Abstract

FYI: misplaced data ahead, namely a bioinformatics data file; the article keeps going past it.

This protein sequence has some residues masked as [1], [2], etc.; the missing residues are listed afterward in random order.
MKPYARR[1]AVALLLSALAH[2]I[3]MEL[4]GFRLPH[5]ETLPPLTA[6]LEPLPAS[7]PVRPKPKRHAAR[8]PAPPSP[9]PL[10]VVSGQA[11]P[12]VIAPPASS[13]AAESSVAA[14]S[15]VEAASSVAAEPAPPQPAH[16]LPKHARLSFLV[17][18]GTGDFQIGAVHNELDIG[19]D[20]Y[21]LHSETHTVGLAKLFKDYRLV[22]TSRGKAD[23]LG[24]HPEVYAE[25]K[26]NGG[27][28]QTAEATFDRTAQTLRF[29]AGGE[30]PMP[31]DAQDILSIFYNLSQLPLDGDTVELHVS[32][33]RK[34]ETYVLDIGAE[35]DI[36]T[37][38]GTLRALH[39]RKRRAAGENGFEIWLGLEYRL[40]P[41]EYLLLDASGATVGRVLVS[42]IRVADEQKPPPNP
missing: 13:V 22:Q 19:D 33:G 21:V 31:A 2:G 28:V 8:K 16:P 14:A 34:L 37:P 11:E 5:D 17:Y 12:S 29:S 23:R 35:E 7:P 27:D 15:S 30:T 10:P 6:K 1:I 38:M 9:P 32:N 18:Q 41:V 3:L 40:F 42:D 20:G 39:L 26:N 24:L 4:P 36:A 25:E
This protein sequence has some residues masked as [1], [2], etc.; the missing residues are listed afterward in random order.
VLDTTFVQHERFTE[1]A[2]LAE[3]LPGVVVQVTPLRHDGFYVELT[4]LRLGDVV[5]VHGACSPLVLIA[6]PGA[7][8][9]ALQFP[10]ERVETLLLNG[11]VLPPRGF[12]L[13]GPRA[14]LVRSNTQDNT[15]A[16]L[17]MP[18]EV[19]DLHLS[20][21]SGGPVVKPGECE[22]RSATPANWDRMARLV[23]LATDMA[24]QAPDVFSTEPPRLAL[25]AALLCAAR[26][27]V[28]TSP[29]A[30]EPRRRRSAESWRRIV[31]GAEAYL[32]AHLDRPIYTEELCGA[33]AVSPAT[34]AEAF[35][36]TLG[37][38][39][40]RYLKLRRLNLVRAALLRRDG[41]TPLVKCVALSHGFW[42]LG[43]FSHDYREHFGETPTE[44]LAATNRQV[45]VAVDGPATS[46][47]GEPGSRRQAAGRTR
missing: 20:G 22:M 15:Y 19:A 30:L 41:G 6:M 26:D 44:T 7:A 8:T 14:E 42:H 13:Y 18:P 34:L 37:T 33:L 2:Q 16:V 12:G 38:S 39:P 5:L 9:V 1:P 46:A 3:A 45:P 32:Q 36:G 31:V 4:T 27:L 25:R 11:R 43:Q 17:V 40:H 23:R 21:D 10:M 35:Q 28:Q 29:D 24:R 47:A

Water transported in subducting oceanic plates plays a key role in a number of phenomena, including intraslab seismicity and arc magmatism. However, the locus of plate hydration and water distribution in crust and mantle of plates entering subduction zones is debated. We present evidence for anomalously low seismic velocities and densities of the crust and upper mantle of the Nazca plate at the north Chile trench. Crustal seismic velocities at the trench are lower than velocities of mature fast-spreading crust and even lower than velocities of highly extended slow-spreading crust. In addition, the Nazca plate at the north Chile trench may contain an ∼20-km-thick upper-mantle layer with ∼17% serpentine, which implies ∼2.5 wt% water. These results document pervasive rock alteration by water percolation linked to bending-related extensional faulting.

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